Homes for Moms | Fiction Reviews, May 1, 2016

Jones, Rod. The Mothers. Text. Apr. 2016. 352p. ISBN 9781922147226. pap. $15.95; ebk. ISBN 9781921961649. F

mothersAustralian novelist Jones (Julia Paradise; Swan Bay) explores the history of the city of Melbourne through the eyes of a series of single mothers starting with Alma in 1917. Alma flees an unhappy marriage but is forced to give up her third child to an orphanage while struggling to support her other two children. In 1952, Anna discovers she is pregnant and is sent to a home for unwed mothers. Though her parents initially offer support, that is withdrawn when her boyfriend gets engaged to another girl. Now Anna is forced to give up her weeks-old son to an adoptive family. In 1975, readers meet Cathy, who is torn between her political activist boyfriend, who doesn’t believe in marriage, and her more traditional father. ­VERDICT Each woman’s story is well researched and carefully drawn, but the connections among them take a long time to appear and the research sometimes overshadows the emotional development of the story. Still, readers may find the exploration of Australian social progress of ­interest.—Jane Jorgenson, Madison P.L., WI

Malladi, Amulya. A House for Happy Mothers. Lake Union: Amazon. May 2016. 329p. ISBN 9781503933316. pap. $14.95. F

house for happy mothersPriya, a successful Silicon Valley type, has all she could ask for in life, except children of her own. With one miscarriage after another, she fears that she will never have a family. When using a surrogate becomes a viable option, Priya jumps at the opportunity but must deal with all the criticisms and cultural stigma that follows. Regrettably, her mother is one of the worst offenders. Pratab and Asha reside a world away in a tiny hut in a southern Indian village with their two children and little income. Pratab learns of the financial opportunity of surrogacy and convinces his wife to help make money for the family. Though she’s reluctant, Asha agrees. Pratab wants to purchase a home, while Asha wishes to ensure her intelligent son’s future with a solid education. In the end, these two women help give each other what they both so desperately desire. V­ERDICT Malladi (The Mango Season) writes a poignant novel from two difficult perspectives that spans several complex and often controversial topics. This title would make a great book club selection.—Melissa Keegan, Ela Area P.L., Lake Zurich, IL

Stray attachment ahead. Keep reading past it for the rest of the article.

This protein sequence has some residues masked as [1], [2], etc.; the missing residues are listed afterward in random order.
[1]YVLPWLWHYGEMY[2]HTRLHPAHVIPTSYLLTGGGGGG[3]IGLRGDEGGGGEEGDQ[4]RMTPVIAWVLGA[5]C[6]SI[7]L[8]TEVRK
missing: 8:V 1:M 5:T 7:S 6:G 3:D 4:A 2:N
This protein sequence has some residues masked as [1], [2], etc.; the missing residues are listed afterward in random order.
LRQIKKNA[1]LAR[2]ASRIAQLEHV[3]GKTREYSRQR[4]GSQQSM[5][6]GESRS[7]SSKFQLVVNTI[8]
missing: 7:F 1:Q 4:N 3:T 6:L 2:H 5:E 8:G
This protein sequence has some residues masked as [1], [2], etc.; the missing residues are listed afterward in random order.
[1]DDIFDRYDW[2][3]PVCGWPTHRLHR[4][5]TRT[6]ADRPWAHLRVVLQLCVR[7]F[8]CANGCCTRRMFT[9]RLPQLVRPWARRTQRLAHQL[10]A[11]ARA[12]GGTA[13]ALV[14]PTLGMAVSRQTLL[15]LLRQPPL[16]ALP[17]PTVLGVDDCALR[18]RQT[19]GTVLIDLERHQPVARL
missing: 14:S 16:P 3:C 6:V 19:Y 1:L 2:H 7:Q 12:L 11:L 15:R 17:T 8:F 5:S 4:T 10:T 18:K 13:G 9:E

Syal, Meera. The House of Hidden Mothers. Farrar. Jun. 2016. 432p. ISBN 9780374172978. $27; ebk. ISBN 9780374714963. F

house of hidden mothersIn this emotion-stirring, multicultural, feminist novel, 48-year-old Indian American Shyama faces the realities of surrogate pregnancy when she and her younger lover decide to pursue this route of procreation, a way to bring forth a child and “help” (financially) a poor woman. Shyama’s Indian parents are facing an ongoing real-estate struggle against the corruption of the Indian government, and her teenage daughter goes to India to join the civil rights movement. The current state of India’s society is the backdrop to their personal dramas. Syal (Life Isn’t All Ha Ha Hee Hee) depicts the harmful sexism that is ingrained in Indian culture and offers a panorama of diverse views: Western vs. Eastern; rich vs. poor; strong feminists vs. passive traditionalists; men who range from sexist to feminist. Verdict With an absorbing modern family saga story line and sympathetic, compelling characters, Syal’s novel trains a personal lens on ethical issues surrounding surrogacy and women’s rights. An excellent book club choice. [See Prepub Alert, 11/30/15.]—Sonia Reppe, Stickney–Forest View P.L., IL

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